The Economics of Upper Catchment Small Scale Attenuation Ponds versus A Capital Intensive Flood Alleviation Scheme
Since the Boxing Day flood of 2015, Slow The Flow have promoted Natural Flood Management (NFM) approaches to supplement hard defences in the armoury of flood prevention techniques. These can often be implemented at low cost bringing immediate benefits, rather than taking years in planning, procurement and construction which is so evident with the Flood Alleviation Scheme (FAS) at Mytholmroyd. One technique we are keen to promote is the provision of attenuation ponds designed to normally be dry, but store water during the onset of a storm, draining slowly and finally emptying completely when the storm has passed. The inbye land below the moorland, which is drained enclosed farm land, is ideal for locating these ponds. They can be installed to intercept small stream courses and buried culverts, reducing flooding to properties locally.
Basin at Oldroyd protected 5 houses from flooding
An attenuation pond was constructed at Oldroyd near Todmorden in 2016 and features in the blog, the link for which is given below. The benefits are clear to see, the pond and inlet channels collect water safely storing it away from vulnerable properties, it delivers a lower flow rate and clean filtered water safely into the landscape, and lowers and delays the overall flood peak in the main river system.
More could be done
The scoping studies for Calderdale Council’s NFM Grant Scheme undertaken in the Spring of 2018 by The Source Partnership identified as many as 43 attenuation ponds of which around 30 received funding, and of these to date, 8 are completed. Under different funding streams there are a further 3 complete and operational this includes the one at Oldroyd. The approximate cost of the 43 scoped ponds was £600,000 delivering approximately 29,000 m3 of storage. This is a cost per cubic metre of around £21, which includes compensating landowners, 2 years maintenance payments and additional features such as tree planting and swales to deliver each as a complete small scale NFM project. These additional features also have some water storage and slowing capacity, which is ignored in this assessment.
There are plenty more undiscovered opportunities, including many disused mill ponds.
Compare to Mytholmroyd FAS
In comparison, if we consider the main section of the Mytholmroyd Flood Alleviation Scheme (FAS*) one can estimate an area of 22,000 m2 – using the polygon tool in Google Earth. The additional storage above the flood plain is determined by multiplying this figure by an average depth of new flood wall above the flood plain as follows:
Approx. Channel Area (m2)
Approx. In Channel Volume of Flood Storage Above Flood Plain (m3)
Vale Upholstery to New Bridge
New Bridge to Caldene Avenue
Caldene Avenue to Whitehouses
Whitehouses to Hawks Clough Bridge
Calder to Railway Arches
Railway Arches to Cragg Road Bridge
So by these estimates which relate specifically to Mytholmroyd, the additional storage volume above the flood plain provided by the FAS is of the order 26,000 m3 at a cost of say £33 million which equates to approximately £1270 /m3 of storage, this total storage is approximately the same order as the overall storage provided by the planned 43 attenuation ponds but at 61 times the cost per m3.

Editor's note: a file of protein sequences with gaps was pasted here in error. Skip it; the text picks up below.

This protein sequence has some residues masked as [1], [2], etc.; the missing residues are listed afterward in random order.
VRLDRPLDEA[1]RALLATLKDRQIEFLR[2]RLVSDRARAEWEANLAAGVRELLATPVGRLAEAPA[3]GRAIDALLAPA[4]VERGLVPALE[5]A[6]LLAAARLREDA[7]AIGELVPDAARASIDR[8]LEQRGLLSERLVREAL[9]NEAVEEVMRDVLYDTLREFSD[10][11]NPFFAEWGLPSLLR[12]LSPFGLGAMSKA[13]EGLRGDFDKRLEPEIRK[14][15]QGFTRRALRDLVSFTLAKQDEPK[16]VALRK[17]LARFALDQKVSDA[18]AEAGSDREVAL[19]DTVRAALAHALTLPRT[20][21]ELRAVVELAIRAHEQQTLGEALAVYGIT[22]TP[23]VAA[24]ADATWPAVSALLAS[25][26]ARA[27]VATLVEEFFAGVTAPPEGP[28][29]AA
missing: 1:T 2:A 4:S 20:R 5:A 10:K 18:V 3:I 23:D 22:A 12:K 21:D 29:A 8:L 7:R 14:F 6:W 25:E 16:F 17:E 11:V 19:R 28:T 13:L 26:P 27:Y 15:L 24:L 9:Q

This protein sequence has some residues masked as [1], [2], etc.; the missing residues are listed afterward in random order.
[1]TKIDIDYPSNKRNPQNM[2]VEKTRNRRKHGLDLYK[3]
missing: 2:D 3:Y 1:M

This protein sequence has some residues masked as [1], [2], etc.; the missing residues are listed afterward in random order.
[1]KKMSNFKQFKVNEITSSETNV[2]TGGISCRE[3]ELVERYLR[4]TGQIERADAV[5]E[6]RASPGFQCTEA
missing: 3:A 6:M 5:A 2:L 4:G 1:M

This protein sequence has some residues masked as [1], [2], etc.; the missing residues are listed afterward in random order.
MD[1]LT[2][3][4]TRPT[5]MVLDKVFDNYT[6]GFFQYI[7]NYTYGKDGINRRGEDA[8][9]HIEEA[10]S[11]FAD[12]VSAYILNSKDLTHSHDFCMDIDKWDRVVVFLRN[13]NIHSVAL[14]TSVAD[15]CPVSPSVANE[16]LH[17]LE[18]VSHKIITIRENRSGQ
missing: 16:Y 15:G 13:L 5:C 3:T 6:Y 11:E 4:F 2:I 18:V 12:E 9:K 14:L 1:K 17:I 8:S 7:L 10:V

Photo: Crags Business Park attenuation pond under construction April 2018
There is no suggestion here that attenuation pond storage can entirely supersede the requirement for in-channel storage, as clearly attenuation ponds will store water when in channel capacity remains still available, reducing their ability to store water towards the peak of a flood. This means that considerably more attenuation volume is required than in channel volume to take account of this issue. However, the economic argument for more attenuation volume is really the central point of this blog and it is clear that a lot more can be provided than currently planned at a sensible economic cost, which may even reduce the cost for example of the planned Hebden Bridge FAS.
Could they be made more efficient still?
Ideally, attenuation ponds should only be filling just as the in channel volume is approaching bank full. So this begs the question, could landowners be responsible for controlling their pond outflows by closing a control gate? If you have volunteered your land for the greater good of the community then it is also likely that you would take the time to control the outflow from your attenuation pond given adequate warning, so perhaps the answer to this question is yes.
A simple timber control gate for use on an attenuation pond outlet is given in the sketch below, with an extension to the flood warnings that are issued to the general public by text message, a text with when to close the gates could be issued by the Environment Agency to those landowners with attenuation ponds. Not all will respond, some may be out, others on holiday, which requires a degree of flexibility, but the technology is there and the benefits could be significant at a fraction of the cost of major public works. A further extension to this idea would be remote operation of the control gates, which although more expensive could be a very powerful way of providing relatively inexpensive flood prevention measures.
* The area of the River Calder channel in its enhanced state (post FAS) between the bridge at Vale Upholstery and the stone arch bridge at Hawksclough plus the Elphin Brook as far as Cragg Road.